The five finalists for the Pharmacist of the Year at the General Practice Awards 2018 have been announced ahead of the awards on 30 November.

The Pharmacist shares why these finalists made the shortlist and how the pharmacists went above and beyond their daily duties.


Olutayo Arikawe – The Priory Community Pharmacy

Superintendent pharmacist Olutayo Arikawe heads up The Priory Community Pharmacy, which was created as a not-for-profit social enterprise to serve one of the most deprived areas in Dudley.

The community has described the pharmacy as an ‘asset’, saying ‘there would be riots’ if it were to close.

Ms Arikawe describes her role as taking the busines ‘from a community pharmacy to a pharmacy in the community’, which involves holding a bi-monthly stakeholders meeting with the community association, local vicar, councillors, public health representatives and pharmacy users to shape the services delivered by the pharmacy.

These services currently include eye health, breathe easy and migraine clinics. The pharmacy has also raised money for various charities, including Save the Children, Poppy Appeal and the Alzheimer’s Society.

Ms Arikawe is also researching a PhD in pharmacy and mental health at Wolverhampton University, where she is a visiting lecturer.


Crispin Patrick Roland Bliss – Basegreen Pharmacy

Crispin Bliss has been called an ‘exemplary pharmacist and clinician’ by his managing director, who says the superintendent pharmacist’s first concern is always his patients.

His work on creating an integrated care model between pharmacy and general practice in Sheffield has been heralded as ‘pivotal’. A recent interaction with a patient involved the possible early detection of liver cancer.

With his clinical abilities ‘second to none’, Mr Bliss also actively uses his prescribing rights against a practice prescribing budget, but in a community pharmacy setting.

One of the GPs involved in the practice said it would not have been able to achieve what it had for the community without Mr Bliss and the support of the pharmacy team.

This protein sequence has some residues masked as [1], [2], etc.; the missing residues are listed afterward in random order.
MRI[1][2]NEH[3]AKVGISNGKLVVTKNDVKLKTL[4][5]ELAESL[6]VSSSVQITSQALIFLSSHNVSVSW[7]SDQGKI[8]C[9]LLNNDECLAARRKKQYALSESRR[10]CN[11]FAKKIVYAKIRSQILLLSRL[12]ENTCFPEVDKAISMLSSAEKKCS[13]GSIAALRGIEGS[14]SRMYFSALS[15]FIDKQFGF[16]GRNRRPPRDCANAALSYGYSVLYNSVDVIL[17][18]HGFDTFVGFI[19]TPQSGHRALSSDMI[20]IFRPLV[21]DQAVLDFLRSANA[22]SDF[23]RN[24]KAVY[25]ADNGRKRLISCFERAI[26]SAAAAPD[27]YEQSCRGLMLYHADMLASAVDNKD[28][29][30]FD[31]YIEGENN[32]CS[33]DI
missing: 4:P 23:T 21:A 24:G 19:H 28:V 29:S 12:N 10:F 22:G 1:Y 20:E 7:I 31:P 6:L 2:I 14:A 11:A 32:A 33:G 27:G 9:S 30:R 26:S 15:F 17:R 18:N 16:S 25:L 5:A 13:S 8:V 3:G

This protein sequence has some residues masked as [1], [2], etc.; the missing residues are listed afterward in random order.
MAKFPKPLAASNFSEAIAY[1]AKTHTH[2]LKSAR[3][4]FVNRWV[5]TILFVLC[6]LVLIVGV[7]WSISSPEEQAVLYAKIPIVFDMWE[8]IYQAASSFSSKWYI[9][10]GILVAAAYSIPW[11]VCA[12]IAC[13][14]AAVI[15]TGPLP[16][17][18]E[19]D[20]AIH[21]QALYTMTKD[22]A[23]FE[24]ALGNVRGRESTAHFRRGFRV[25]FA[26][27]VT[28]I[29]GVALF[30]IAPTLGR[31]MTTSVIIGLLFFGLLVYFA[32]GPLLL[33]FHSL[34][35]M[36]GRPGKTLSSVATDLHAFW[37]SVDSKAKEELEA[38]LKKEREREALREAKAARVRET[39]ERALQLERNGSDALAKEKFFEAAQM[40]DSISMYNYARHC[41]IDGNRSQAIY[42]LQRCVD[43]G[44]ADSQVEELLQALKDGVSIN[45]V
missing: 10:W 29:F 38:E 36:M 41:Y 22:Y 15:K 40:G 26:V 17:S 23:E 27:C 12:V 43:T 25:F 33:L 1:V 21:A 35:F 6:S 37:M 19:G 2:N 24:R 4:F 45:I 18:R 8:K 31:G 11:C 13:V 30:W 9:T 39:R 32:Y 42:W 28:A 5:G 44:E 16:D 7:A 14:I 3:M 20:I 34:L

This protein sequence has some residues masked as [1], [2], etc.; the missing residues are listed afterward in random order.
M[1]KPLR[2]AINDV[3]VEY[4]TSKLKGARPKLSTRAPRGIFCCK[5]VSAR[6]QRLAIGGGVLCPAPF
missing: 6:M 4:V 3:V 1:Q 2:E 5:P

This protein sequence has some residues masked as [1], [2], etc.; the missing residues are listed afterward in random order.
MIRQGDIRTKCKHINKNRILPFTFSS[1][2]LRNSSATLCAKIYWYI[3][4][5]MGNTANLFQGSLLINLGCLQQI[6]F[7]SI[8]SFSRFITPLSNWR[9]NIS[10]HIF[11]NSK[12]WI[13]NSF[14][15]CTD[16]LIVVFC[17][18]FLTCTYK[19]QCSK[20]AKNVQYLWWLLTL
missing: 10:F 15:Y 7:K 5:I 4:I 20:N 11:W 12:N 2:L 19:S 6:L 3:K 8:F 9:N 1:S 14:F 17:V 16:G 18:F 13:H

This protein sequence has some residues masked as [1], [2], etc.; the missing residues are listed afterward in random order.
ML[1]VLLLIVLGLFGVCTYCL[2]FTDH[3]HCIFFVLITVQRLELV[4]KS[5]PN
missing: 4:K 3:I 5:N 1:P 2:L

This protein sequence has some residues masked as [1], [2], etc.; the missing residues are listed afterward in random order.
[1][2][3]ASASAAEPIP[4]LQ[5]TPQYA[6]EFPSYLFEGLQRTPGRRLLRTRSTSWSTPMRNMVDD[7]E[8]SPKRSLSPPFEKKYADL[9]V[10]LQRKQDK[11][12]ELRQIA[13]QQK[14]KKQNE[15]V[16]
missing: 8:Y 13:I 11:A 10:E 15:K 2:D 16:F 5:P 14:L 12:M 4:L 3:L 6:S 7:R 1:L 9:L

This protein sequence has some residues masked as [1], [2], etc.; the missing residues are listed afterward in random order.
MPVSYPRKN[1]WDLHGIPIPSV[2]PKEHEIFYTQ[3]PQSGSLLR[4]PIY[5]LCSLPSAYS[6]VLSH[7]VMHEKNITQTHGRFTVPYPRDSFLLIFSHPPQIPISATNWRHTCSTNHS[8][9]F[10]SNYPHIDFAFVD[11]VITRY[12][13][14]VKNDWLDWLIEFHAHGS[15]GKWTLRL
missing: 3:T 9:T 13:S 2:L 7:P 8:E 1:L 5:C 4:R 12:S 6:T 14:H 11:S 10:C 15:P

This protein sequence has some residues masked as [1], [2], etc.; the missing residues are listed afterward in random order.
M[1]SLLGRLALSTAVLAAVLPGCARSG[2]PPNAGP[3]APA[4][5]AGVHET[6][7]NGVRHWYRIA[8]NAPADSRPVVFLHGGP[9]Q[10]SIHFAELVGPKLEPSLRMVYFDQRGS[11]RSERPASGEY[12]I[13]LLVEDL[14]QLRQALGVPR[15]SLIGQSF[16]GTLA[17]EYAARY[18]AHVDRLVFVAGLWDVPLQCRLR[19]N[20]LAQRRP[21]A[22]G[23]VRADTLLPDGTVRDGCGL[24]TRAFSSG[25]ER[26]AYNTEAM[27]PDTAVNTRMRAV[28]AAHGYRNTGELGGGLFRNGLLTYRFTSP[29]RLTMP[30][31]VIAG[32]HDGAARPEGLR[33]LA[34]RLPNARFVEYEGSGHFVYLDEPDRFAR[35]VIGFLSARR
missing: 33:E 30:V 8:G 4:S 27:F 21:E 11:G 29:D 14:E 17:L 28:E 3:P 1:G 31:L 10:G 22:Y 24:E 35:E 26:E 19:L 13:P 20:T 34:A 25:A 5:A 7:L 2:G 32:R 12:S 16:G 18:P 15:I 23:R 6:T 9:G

The work Basegreen Pharmacy has done has also formed the basis for a prime minister’s challenge fund (PMCF) pilot across the whole of Sheffield.


Nitin Lakhani – The Wellspring Surgery/Jaysons Pharmacy

As a clinical pharmacist at The Wellspring Surgery and Jaysons Pharmacy, Nitin Lakhani reviews medications with patients, which has improved their understanding of medication and in some cases has led to changes in prescriptions.

Over 50% of cases reviewed have resulted in changes and 10% of patients were de-prescribed from their medicines.

This initiative has improved the quality of care given to patients and has reduced GP workload, according to Mr Lakhani’s manager, who called his contribution to the practice ‘invaluable’.

Patients have described Mr Lakhani as ‘fantastic’ and called his care ‘thorough’. He provides patients with tailored action plans to improve their heath in both the short and long term, which have been labelled ‘excellent’.


Ali Gul Ozbek – Med-Chem pharmacy

Not only has this superintendent pharmacist run a 100 hour community pharmacy for over 12 years, but Ali Gul Ozbek was also elected Mayor of Haringey Council in 2016, extending his role in the community above and beyond.

His pharmacy offers various consultations, including appointments with a private doctor, chiropractor, and psychologist. Med-Chem also delivers many clinical services, some of which are free of charge, including smoking cessation services, minor ailments, blood glucose and pressure monitoring, travel advice and vaccines and erectile dysfunction PGD.

Mr Ozbek also created the Turkish-Kurdish healthcare professionals group ITSEB in order to address healthcare needs of the Turkish-Kurdish community, who he says have often felt ‘misunderstood, mistreated or lost’ in the NHS.


Ade Williams – Bedminster Pharmacy

This Bristol-based lead pharmacist has previously been commended in the industry for his achievements in the community, which include leading various campaigns, delivering 80% of interventions in a pilot pregnancy advisory service targeting at-risk patients, and consistently seeing 4-8% weight loss in a weight management service.

He has led Bedminster Pharmacy to a place where they are known locally and ‘increasingly nationally’ for going the extra mile for patients. Mr Williams is a ‘passionate’ individual who loves to think outside the box, according to his colleagues.

He has pioneered new ways of delivering care to his patients, including a blood pressure screening initiative called ‘pulse in the pub’ and various campaigns including #staywellthiswinter, #timetotalk which hoped to create space to talk about mental health within the practice, and an annual men’s mental health campaign called Bemmy Challenge.

The shadow Health Secretary said Mr Williams’ work was an example of why funding cuts should be opposed, as it would stop the innovation seen in pharmacies such as Bedminster.

Other figures that have praised Mr Williams’ work include the Lord Mayor of Bristol, the leader of the opposition and former director of health and wellbeing at Public Health England, who described him as ‘inspirational’.


If you would like to join our finalists at the General Practice Awards ceremony on 30th November please contact [email protected] to purchase tickets.